In Dayton, developers propose building 1,700 new houses over the next 10 to 20 years, doubling the number that are now in the riverside town an hour northwest of downtown Minneapolis.

The stunning plan is one of several that have emerged in recent months to show how rising prices in the heart of the Twin Cities are pushing developers — and home buyers — back to the fringes of the metro region.

This shift comes a decade after the housing crash put the brakes on what had been a land grab. Homebuilding came to a standstill and land buyers put away their checkbooks. As the market recovered, developers concentrated on the urban core with a flurry of apartment building that remade downtown Minneapolis and St. Paul.

Now, there's a new generation of younger home buyers on the hunt. Demand for lower-priced houses, which are easier to build in outlying areas with lower costs for land, appears insatiable.

"We now have a market where there is demand in areas that had no demand even two or three years ago," said Jake Walesch, who is partnering with Dave Gonyea and Bill Ramsay on the project in Dayton. They have about 500 acres under contract.

Demand for inexpensive starter houses far exceeds supply in many parts of the metro area, so developers and homebuilders are scrambling to come up with ways to provide more economical options. The median sales price for a new house during October was $392,790, about $160,000 more than the price of an existing house, according to the Minneapolis Area Association of Realtors.

As a result, several developers have announced plans for sprawling subdivisions in outlying suburbs. In Rogers, Lennar proposed a 300-acre, 537-home development called Laurel Creek that would include entry-level row houses and quad-style townhouses that would start in the low- to mid-$200,000 range.

And in September, LGI Homes Inc., a Texas-based company that specializes in entry-level houses and a zero-down-payment mortgage, opened in the Twin Cities. It is selling houses in its Sanford Select Acres development in Big Lake starting at $230,000. The company is also developing a project in Montrose, which is nearly an hour west of the metro.

This swing of the pendulum for real estate developers isn't confined to the Twin Cities. Svenja Gudell, chief economist for Zillow, recently identified sprawl as a top trend for 2018. "Builders won't ignore this hungry market," she said.

"Suburban sprawl will return, the suburbs will expand as the cost of land and construction reaches a tipping point in urban areas," Gudell added. "We'll see the suburbs grow and expand outward."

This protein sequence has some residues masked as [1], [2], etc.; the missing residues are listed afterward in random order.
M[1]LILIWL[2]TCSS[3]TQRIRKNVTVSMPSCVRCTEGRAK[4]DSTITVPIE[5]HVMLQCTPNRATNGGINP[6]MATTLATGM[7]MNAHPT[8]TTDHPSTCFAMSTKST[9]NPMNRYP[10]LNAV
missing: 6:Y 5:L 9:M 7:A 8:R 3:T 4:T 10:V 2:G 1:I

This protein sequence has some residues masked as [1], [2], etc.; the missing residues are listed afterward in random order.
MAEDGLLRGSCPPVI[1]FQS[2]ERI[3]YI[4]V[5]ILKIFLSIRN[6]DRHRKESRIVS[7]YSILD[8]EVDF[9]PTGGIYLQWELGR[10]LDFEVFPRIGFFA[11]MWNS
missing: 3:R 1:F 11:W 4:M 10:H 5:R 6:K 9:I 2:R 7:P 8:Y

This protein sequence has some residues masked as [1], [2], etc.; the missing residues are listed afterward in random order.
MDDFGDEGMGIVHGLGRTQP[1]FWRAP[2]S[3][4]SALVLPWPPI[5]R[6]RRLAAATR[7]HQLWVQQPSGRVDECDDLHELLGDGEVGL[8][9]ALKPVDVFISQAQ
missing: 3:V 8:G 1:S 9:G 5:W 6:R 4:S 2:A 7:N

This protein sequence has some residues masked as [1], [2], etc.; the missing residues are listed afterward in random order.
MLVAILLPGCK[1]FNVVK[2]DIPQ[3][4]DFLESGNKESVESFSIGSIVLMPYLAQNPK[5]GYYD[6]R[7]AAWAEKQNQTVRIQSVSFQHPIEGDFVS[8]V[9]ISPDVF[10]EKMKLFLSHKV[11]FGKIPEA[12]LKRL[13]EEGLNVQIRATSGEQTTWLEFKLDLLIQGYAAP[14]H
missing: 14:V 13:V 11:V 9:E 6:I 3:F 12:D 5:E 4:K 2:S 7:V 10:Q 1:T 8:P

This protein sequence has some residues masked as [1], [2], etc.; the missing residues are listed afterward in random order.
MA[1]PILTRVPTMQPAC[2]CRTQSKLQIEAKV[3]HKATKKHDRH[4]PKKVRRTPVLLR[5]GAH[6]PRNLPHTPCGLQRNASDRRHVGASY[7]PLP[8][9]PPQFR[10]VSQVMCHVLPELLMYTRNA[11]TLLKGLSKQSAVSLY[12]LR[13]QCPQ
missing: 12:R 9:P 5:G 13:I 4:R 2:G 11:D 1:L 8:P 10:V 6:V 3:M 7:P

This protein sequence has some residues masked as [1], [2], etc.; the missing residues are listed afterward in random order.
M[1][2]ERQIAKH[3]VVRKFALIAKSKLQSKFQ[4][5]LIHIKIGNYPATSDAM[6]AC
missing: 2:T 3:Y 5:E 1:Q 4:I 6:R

Walesch said the project in Dayton will include a variety of housing types and prices ranging from about $300,000 to more than $800,000 that would be built by local, custom homebuilders. It's possible that a national homebuilder or two might tackle detached villa-style houses or townhouses, which tend to be less expensive than single-family houses because they take up less land.

Walesch said the immediate challenge for the developers is to find contractors who, with labor in short supply, can find enough workers to start on the first phases of construction.

The shortage may drive up labor expenses. Combined with fees and other construction costs, the planners will be challenged to offer new, detached single-family houses for less than $350,000.

And 90 percent of the proposed site, which is being called the North Dayton Development, is intended to be single-family detached houses or villas. The remainder will be used for attached housing, or apartments and condominiums, and retail.

The developers are working on an environmental assessment work sheet and hope to submit plans next summer.

"We have some ideas in early formation that will make this development exciting to the market and to the city," said Walesch.

He is also working on plans to develop about 550 lots in other outlying suburbs next year, including St. Michael and Lake Elmo. Walesch and Gonyea have developed a couple thousand lots over the past decade throughout the metro, and Ramsay has developed master-planned communities in Champlin and Brooklyn Park with more than 500 lots in each.

Tina Goodroad, the city development director for Dayton, said the project is by far the biggest ever for the city.

It will be the city's first master-plan project, she said, and an "opportunity to work closely with the developer to create a plan that provides unique neighborhoods with a wide variety of housing products and amenities," she said.

Documents already submitted to the city lay out plans for 1,500 to 1,700 single-family houses with a density average of about three homes per acre. In addition, about 28 acres would be devoted to mixed-use development.

Jim Buchta • 612-673-7376